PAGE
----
The ABCs of Workplace Literacy

By Hays, Scott | Workforce, April 1999 | Go to article overview

The ABCs of Workplace Literacy


Hays, Scott, Workforce


As long as he kept a low profile and didn't draw attention to himself, Gilberto Hernandez figured he could coast through life with limited reading and writing skills.

Hernandez dropped out of school in the ninth grade, entering the workforce because he needed money to pay for food, clothing and shelter. Prior to landing a job as a groundskeeper for the Phoenix Parks, Recreation and Library Department in 1997, Hernandez toiled as a janitor for the Phoenix Elementary School District. It was a good job that paid well.

Still, he was nagged by the notion he could do better, maybe one day even go to college. So last year, when the City of Phoenix offered Hernandez the chance to attend six hours of classes per week to improve his reading, writing and math skills, and work toward his General Equivalency Diploma, the 31-year-old groundskeeper returned to school for the first time in almost 20 years.

The Phoenix Literacy Program began in 1988 after a citywide study revealed that many employees lacked the basic skills to be considered "promotable." The program has since served more than 1,ono city employees fi-om seven different departments. "They come out with enhanced skills and increased selfesteem," says June Liggins, Phoenix personnel curriculum and training coordinator. "The program has not only made for more productive city employees, but has met our demands for a future workforce."

"Ever since I started taking classes," says Hernandez. "I've had a whole new outlook on life"

Even Hernandez' front-line supervisor, John Melisko, reports that "not only have his communication skills improved, but he seems more confident in himself. He always has been a good employee; now he's a better one."

As much as 20 percent of the American workforce may be functionally illiterate. In everyday work life, this deficiency translates into secretaries who can't write letters free of grammatical errors, workers who can't read instructions that govern the operation of new machinery, and bookkeepers who can't manipulate the fractions necessary to compute simple business transactions.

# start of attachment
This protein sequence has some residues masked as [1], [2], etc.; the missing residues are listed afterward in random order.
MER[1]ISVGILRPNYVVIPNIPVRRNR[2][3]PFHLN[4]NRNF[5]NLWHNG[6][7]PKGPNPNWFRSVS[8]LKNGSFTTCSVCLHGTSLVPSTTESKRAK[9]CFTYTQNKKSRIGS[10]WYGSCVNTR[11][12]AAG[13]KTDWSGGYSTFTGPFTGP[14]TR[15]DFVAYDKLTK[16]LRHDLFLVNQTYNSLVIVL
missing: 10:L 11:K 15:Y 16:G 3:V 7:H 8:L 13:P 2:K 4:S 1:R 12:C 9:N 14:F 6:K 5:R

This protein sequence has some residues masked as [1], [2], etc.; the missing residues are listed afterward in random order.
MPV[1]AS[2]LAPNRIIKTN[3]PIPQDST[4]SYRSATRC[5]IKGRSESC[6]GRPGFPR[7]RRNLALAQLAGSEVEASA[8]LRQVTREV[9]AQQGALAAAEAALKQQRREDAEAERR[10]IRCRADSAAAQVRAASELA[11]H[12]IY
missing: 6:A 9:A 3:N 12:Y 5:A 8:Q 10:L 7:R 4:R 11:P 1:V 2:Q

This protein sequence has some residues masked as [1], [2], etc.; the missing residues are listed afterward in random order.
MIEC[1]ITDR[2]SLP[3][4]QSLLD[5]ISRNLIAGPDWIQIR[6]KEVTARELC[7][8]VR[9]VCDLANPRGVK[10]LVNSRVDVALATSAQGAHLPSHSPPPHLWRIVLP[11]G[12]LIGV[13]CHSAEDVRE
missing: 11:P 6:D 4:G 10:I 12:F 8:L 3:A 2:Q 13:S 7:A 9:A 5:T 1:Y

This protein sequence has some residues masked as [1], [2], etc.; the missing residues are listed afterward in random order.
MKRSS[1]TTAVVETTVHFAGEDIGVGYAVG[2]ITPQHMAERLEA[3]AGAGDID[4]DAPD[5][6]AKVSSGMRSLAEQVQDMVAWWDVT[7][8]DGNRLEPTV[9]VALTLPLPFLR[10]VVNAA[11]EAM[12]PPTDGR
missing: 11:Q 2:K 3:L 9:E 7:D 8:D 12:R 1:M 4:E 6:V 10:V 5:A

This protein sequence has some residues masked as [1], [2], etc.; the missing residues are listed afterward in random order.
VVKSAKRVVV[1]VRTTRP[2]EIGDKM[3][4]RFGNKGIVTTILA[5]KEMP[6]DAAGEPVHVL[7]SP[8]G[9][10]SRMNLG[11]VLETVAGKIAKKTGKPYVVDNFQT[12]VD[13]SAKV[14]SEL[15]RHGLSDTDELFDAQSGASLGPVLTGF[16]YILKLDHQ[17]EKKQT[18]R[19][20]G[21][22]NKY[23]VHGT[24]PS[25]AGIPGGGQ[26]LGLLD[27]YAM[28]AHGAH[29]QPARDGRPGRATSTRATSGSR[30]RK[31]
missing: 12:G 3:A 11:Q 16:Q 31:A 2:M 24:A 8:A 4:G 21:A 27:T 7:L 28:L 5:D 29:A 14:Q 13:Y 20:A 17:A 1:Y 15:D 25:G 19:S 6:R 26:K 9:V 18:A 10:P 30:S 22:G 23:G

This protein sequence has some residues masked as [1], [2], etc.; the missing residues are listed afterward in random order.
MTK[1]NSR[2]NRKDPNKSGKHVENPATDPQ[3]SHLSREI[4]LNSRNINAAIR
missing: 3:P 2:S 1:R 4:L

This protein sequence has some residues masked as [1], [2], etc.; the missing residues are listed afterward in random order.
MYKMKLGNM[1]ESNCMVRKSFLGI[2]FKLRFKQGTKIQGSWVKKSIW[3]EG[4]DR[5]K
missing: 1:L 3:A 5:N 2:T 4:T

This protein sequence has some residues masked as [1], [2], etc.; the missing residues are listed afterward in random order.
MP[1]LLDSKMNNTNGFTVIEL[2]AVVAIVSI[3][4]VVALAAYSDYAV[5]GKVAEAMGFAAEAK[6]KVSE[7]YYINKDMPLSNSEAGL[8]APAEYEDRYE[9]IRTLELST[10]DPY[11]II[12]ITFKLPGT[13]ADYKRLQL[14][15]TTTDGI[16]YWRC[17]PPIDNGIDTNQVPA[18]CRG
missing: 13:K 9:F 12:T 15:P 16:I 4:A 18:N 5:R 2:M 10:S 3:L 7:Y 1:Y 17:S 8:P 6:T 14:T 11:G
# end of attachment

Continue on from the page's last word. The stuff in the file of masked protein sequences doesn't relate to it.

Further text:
The Washington, D.C.-based National Alliance of Business (NAB) and the National Institute for Literacy estimate employees' lack of basic skills results in a $60 billion loss in productivity for American companies each year. Why? Because workers who can't understand warning signs or shipping instructions cause mistakes, workplace accidents and damage to equipment.

According to a 1994 survey by the Bureau of Labor Statistics, only 2.2 percent of U.S. employers provided basic skills training. And the skills shortage will only get worse, thanks in part to the integration of information technology into the U.S. workplace. Gone are the relatively simple single-product assembly lines of yesteryear; in today's high-tech workplace, one assembly line may produce a dozen items, each with its own complicated set of directions.

As American companies retool to meet the demands of a new global economy, workers must continually upgrade their knowledge and skills to qualify as "promotable." It's little wonder that U.S. presidents and pundits alike continue to hammer home the need to improve employee education, efficiency and well-being. There used to be a time when people who were functionally illiterate could find jobs. No longer. Modern economies demand a well-educated labor pool, and skills have become the key competitive weapon.

Employees' skills are employers' competitive edge.

The American Association for Career Education in Hermosa Beach, California, defines literacy as an individual's ability to read, write and speak in English, compute and solve basic math problems, and develop one's knowledge and potential through listening skills. Of course, it's undeniable that all of these skills should be taught in high school, but in many areas of the country, the nation's educational system can't be relied upon to produce literate graduates. …